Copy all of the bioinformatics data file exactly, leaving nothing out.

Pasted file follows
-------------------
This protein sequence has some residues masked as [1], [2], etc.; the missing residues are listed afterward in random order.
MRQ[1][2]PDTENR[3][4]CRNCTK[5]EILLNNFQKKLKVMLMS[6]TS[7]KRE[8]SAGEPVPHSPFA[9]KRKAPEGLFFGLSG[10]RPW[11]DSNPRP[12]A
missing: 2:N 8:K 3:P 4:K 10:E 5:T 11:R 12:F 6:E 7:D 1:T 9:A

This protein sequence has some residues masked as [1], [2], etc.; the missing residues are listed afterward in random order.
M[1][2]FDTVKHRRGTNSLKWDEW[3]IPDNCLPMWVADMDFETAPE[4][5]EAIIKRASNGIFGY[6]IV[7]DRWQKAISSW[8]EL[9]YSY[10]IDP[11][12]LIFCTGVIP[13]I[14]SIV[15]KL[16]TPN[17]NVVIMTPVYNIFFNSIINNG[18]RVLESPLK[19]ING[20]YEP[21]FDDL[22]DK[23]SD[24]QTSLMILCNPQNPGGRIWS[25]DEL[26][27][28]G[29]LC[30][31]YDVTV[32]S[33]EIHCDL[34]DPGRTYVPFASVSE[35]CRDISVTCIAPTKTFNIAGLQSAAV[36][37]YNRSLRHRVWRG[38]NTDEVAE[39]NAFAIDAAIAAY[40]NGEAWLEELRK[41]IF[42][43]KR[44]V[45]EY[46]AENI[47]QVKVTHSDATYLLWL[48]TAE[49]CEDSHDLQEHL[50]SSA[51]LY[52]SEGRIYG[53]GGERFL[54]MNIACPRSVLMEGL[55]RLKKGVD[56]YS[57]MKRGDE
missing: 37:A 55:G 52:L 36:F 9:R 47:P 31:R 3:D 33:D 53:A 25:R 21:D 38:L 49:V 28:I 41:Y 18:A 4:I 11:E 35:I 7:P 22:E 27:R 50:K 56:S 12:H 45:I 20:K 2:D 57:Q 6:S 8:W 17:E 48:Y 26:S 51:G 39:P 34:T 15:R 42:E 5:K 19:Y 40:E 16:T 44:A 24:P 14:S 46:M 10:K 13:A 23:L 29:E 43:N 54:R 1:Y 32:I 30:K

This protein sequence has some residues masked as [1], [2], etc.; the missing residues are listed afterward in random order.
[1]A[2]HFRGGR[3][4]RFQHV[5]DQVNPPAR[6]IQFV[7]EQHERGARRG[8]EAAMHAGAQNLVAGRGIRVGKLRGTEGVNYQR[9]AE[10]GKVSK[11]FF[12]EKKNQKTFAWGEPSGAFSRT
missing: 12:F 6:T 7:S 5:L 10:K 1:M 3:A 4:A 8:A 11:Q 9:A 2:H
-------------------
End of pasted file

This protein sequence has some residues masked as [1], [2], etc.; the missing residues are listed afterward in random order.
MRQ[1][2]PDTENR[3][4]CRNCTK[5]EILLNNFQKKLKVMLMS[6]TS[7]KRE[8]SAGEPVPHSPFA[9]KRKAPEGLFFGLSG[10]RPW[11]DSNPRP[12]A
missing: 2:N 8:K 3:P 4:K 10:E 5:T 11:R 12:F 6:E 7:D 1:T 9:A

This protein sequence has some residues masked as [1], [2], etc.; the missing residues are listed afterward in random order.
M[1][2]FDTVKHRRGTNSLKWDEW[3]IPDNCLPMWVADMDFETAPE[4][5]EAIIKRASNGIFGY[6]IV[7]DRWQKAISSW[8]EL[9]YSY[10]IDP[11][12]LIFCTGVIP[13]I[14]SIV[15]KL[16]TPN[17]NVVIMTPVYNIFFNSIINNG[18]RVLESPLK[19]ING[20]YEP[21]FDDL[22]DK[23]SD[24]QTSLMILCNPQNPGGRIWS[25]DEL[26][27][28]G[29]LC[30][31]YDVTV[32]S[33]EIHCDL[34]DPGRTYVPFASVSE[35]CRDISVTCIAPTKTFNIAGLQSAAV[36][37]YNRSLRHRVWRG[38]NTDEVAE[39]NAFAIDAAIAAY[40]NGEAWLEELRK[41]IF[42][43]KR[44]V[45]EY[46]AENI[47]QVKVTHSDATYLLWL[48]TAE[49]CEDSHDLQEHL[50]SSA[51]LY[52]SEGRIYG[53]GGERFL[54]MNIACPRSVLMEGL[55]RLKKGVD[56]YS[57]MKRGDE
missing: 37:A 55:G 52:L 36:F 9:R 47:P 31:R 3:D 33:D 53:A 25:R 21:D 38:L 49:V 28:I 41:Y 18:A 4:I 11:E 35:I 7:P 22:E 27:R 50:K 56:S 12:H 45:I 20:K 2:D 57:Q 6:S 8:W 17:E 48:Y 26:S 51:G 39:P 34:T 15:R 42:E 5:K 19:Y 40:E 16:T 44:A 24:P 14:S 46:M 10:K 13:A 23:L 29:E 43:N 54:R 1:Y 32:I 30:K

This protein sequence has some residues masked as [1], [2], etc.; the missing residues are listed afterward in random order.
[1]A[2]HFRGGR[3][4]RFQHV[5]DQVNPPAR[6]IQFV[7]EQHERGARRG[8]EAAMHAGAQNLVAGRGIRVGKLRGTEGVNYQR[9]AE[10]GKVSK[11]FF[12]EKKNQKTFAWGEPSGAFSRT
missing: 12:F 6:T 7:S 5:L 10:K 1:M 3:A 4:A 8:A 11:Q 9:A 2:H